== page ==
Spring Lawn Diseases to Watch for This Spring in South Carolina

As the cooler temperatures of late winter give way to the warmer and wetter weather of spring, our South Carolina lawns become vulnerable to a new threat. Lawn diseases and fungus can wreak havoc on your lawn this spring if you’re not ready for it. Persistent monitoring and fast action are the best ways to avoid damage and devastation at the hand of spring lawn diseases. Here are a few of the most common spring lawn diseases in South Carolina.

Brown Patch

One of the most common lawn diseases to watch out for in your South Carolina lawn is brown patch. This fungal disease causes thinning patches of light-brown grass throughout your lawn. These patches are usually circular in shape and range in size from a couple inches to several feet in diameter. Brown patch affects all grass species in South Carolina and is most common in the late spring when daytime temperatures reach 75 degrees and nighttime temperatures hover around 60 degrees. The more moisture on your lawn, whether it be dew, consistent rain, or pooling water, causes the disease to grow and spread even faster.

Preventing brown patch in your South Carolina lawn comes down to proper lawn care and maintenance. Consistently mow your lawn, removing any clippings and disposing of them to avoid further spread. If your lawn has pooling water, then fix the drainage issue with an aeration service. Only water your grass in the morning to give the lawn more time for the water to evaporate during the day.

Large Patch

Large patch is one of the common spring lawn diseases affecting our South Carolina lawns here in Mount Pleasant, SC.

Large patch is a very similar lawn disease to brown patch. In fact, up until very recently large patch and brown patch were considered the same disease. Now we know that large patch only attacks warm-season grasses and, as the name suggests, the patches are much larger than brown patch. These patches can get as big as 25 feet in diameter, severely harming your lawn and bringing down your curb appeal. As large patch spreads, it weakens your lawn’s immune system. This leaves it open to infestations of lawn-damaging pests, infections of other lawn diseases, and invasions of nutrient-stealing weeds.

Large patch becomes more common in the early spring when temperatures are cool and there is consistent moisture from dew and rain. Cultural approaches, like consistent mowing, regular fertilization, and proper irrigation help prevent and control large patch.

Fairy Rings

One of the strangest looking spring lawn diseases in your South Carolina is fairy rings. This lawn fungus is more destructive than its name suggests. Fairy rings appear in the lawn as large circles of dark green grass. Fairy ring gets its name from the ring of mushrooms that form around those circles of affected grass. This nasty fungus causes the affected grass and soil to become hydrophobic, repelling water and causing drought-like damage. Over time, the grass inside the fairy rings dries up and dies. The worst part is that these fairy rings can come back every year, getting bigger each time. Some fairy rings have even been known to be several hundred feet in diameter.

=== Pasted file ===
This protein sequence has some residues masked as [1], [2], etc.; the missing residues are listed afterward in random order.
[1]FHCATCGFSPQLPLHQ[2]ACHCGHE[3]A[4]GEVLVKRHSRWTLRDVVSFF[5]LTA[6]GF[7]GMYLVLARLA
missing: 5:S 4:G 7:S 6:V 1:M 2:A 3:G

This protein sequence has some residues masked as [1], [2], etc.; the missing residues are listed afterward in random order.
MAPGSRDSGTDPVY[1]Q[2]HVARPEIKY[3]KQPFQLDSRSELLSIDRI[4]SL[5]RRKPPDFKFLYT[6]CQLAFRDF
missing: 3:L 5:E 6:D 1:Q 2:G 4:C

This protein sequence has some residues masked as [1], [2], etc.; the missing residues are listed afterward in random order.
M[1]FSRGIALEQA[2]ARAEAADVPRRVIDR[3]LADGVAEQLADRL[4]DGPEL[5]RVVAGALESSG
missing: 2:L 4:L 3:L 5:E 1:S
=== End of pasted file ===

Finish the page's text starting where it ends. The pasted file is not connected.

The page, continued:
As with large patch and brown patch, the best way to control fairy rings is with proper prevention and cultural practices. Keep your lawn healthy throughout the year to make it more resilient against diseases, pests, and environmental stress. Reduce thatch and improve drainage by getting your lawn aerated every year.

Dollar Spot

Dollar spot is another common lawn disease here in South Carolina. This spring lawn disease starts forming in the early spring when nighttime temperatures reach 50 degrees or more. It’s especially common when the lawn is too wet for too long. Dollar spot appears as small circles of bleached or straw-colored grass. This fungus girdles the grass blades, killing the grass from the tip down to the soil. If conditions persist and if the appropriate measures are not taken, more patches will appear, combining into large swathes of infected turf.

Dollar spot can stay in your lawn all year but becomes most evident during the spring. Keep your lawn free of excess moisture by ensuring you’re only watering your lawn 1 inch per week and only irrigating in the morning. Remove thatch and soil compaction with aeration services during the year. Always make sure to clean your lawn maintenance equipment after each use and remember to collect and dispose of lawn clippings to prevent further infection.

Protect Your Lawn From Spring Lawn Diseases Coastal Turf’s Help

Here at Coastal Turf, we understand South Carolina lawns and the threats they face every year. Our lawn care programs are specifically designed to provide South Carolina lawns with everything they need to boost the immune system and protect them from lawn diseases. Our fungus control services offer more targeted treatments against spring lawn diseases and fungal infections throughout the year. Prevent lawn diseases with once-per-year aeration as well!

To get started protecting your South Carolina lawn from spring lawn diseases and other fungal infections, call us at (843) 875-5000 or request a FREE estimate here. If you need more tips on disease control, lawn care, tree care, pest control, or more, then make sure to check out our comprehensive blog.